Jet Propulsion Laboratory (JPL) is a NASA research center located in the cities of Pasadena and La Cañada Flintridge, near Los Angeles, California, USA. (JPL (language) JPL - JAM Programming Language. ). These studies and organizations have all confirmed that properly manufactured microvias are many times more reliable than through-vias. Studies also indicate that the thinner dielectrics produce less stress on the via hole wall than classical through-holes do.
Utilization of HDI technology increases the options available for a design. At a basic level, the options for layer connectivity are expanded greatly with multiple via structures. Traditional SMD (1) (Storage Module Device) A high-performance hard disk interface used with minis and mainframes that transfers data in the 1-4 MBytes/sec range (SMD-E provides highest rate). See hard disk. , as well as advanced packaging technologies like direct chip attach, can be utilized. HDI is also an enabling, sister technology to other advanced technologies like rigid-flex and embedded passives.
Effective Applications of HDI Technology
The classification of products into HDI platforms is very much driven by the needs and recent progress in developing HDI products. Mobile communication companies and their PCB PCB: see polychlorinated biphenyl.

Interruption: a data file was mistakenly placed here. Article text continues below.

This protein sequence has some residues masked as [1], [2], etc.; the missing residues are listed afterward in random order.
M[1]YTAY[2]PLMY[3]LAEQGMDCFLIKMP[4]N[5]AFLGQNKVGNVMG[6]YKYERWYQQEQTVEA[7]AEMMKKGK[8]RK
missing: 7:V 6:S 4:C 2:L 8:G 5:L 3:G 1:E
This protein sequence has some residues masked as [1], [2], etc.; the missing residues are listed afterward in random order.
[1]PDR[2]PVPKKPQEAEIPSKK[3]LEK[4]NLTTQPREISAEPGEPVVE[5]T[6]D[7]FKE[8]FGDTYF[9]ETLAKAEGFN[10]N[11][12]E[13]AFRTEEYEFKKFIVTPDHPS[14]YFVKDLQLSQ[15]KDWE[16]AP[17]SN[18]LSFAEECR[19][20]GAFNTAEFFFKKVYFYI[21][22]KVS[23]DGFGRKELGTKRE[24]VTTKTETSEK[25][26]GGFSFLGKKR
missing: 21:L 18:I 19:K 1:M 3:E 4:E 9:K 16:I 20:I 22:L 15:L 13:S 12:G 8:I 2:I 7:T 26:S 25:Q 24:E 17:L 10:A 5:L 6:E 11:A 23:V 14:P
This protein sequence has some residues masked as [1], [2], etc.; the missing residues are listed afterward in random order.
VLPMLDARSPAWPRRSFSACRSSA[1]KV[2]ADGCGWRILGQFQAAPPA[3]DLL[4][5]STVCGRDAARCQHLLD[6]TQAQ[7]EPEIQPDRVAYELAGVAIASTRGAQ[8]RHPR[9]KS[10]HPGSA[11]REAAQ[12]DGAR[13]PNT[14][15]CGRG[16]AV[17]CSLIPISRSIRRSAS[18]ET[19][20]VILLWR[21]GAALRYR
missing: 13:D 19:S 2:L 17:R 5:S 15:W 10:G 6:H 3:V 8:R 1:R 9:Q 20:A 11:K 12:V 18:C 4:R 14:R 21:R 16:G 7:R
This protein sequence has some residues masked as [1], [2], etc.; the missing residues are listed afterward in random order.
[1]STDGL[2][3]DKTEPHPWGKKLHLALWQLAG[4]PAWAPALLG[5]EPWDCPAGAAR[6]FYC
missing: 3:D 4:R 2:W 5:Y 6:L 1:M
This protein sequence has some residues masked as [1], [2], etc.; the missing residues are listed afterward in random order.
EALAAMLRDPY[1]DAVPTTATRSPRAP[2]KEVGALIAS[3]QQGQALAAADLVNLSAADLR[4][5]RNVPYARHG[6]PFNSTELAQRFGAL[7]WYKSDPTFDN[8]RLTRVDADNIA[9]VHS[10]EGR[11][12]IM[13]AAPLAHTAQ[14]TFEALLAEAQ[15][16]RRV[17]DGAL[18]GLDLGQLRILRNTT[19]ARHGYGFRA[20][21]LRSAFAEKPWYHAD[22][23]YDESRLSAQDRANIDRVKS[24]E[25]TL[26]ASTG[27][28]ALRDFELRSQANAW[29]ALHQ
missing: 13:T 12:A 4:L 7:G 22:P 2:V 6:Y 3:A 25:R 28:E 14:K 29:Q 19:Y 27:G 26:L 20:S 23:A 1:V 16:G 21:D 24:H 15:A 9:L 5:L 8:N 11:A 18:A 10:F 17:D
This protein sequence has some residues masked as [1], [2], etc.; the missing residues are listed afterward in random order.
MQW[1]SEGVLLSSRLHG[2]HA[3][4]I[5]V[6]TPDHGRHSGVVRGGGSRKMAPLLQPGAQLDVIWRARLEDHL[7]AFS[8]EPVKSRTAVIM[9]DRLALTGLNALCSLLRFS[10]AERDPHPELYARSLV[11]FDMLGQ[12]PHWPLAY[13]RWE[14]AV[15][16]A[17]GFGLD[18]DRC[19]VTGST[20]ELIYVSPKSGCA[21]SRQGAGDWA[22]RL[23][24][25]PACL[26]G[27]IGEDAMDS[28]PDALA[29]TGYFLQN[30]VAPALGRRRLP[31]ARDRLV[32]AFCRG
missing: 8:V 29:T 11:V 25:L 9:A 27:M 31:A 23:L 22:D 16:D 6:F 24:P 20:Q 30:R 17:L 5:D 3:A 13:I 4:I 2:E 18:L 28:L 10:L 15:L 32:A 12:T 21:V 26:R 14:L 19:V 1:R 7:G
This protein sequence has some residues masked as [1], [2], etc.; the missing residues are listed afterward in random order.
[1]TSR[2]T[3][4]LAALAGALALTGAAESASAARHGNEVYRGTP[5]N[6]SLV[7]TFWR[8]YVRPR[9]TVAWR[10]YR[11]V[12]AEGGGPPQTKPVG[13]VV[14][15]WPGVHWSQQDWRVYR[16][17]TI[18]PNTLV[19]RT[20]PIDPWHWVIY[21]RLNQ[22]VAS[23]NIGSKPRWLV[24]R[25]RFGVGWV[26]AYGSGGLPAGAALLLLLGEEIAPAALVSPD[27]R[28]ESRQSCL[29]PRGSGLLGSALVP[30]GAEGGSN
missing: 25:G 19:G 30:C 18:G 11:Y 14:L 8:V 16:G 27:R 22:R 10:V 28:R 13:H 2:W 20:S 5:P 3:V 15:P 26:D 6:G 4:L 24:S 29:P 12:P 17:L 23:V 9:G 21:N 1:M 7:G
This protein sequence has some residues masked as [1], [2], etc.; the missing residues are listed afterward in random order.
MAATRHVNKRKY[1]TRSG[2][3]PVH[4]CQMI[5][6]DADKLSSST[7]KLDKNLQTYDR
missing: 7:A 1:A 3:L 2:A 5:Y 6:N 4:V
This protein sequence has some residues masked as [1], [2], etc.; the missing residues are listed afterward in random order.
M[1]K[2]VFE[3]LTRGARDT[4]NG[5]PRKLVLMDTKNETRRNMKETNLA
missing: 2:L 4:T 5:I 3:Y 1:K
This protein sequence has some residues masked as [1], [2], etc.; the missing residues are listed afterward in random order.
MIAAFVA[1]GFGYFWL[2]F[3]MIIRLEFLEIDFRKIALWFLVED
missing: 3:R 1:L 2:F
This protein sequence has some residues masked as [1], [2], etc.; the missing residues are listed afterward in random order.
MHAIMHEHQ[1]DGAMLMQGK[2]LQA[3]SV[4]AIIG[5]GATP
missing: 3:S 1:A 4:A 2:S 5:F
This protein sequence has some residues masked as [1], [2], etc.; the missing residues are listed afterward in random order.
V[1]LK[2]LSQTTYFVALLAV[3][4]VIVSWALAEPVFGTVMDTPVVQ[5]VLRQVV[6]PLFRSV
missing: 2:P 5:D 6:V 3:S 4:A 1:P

in full polychlorinated biphenyl
Any of a class of highly stable organic compounds prepared by the reaction of chlorine with biphenyl, a two-ring compound. suppliers have been pioneers in this area and have set many standards. In parallel, product needs have pushed the limits of technology for high volume manufacturing and competitive pricing. The consumer industry in Japan had been far ahead in terms of volume manufacturing of HDI products. The computer and networking industry have not seen the high pressure of the past that goes with HDI technologies, but they will be forced in the future to set up the technology due to increasing component densities. The advantage of using HDI substrates in flip-chip packages is pretty obvious because of small pitch and increasing I/O (Input/Output) The transfer of data between the CPU and a peripheral device. Every transfer is an output from one device and an input to another. See PC input/output.
I/O - Input/Output counts.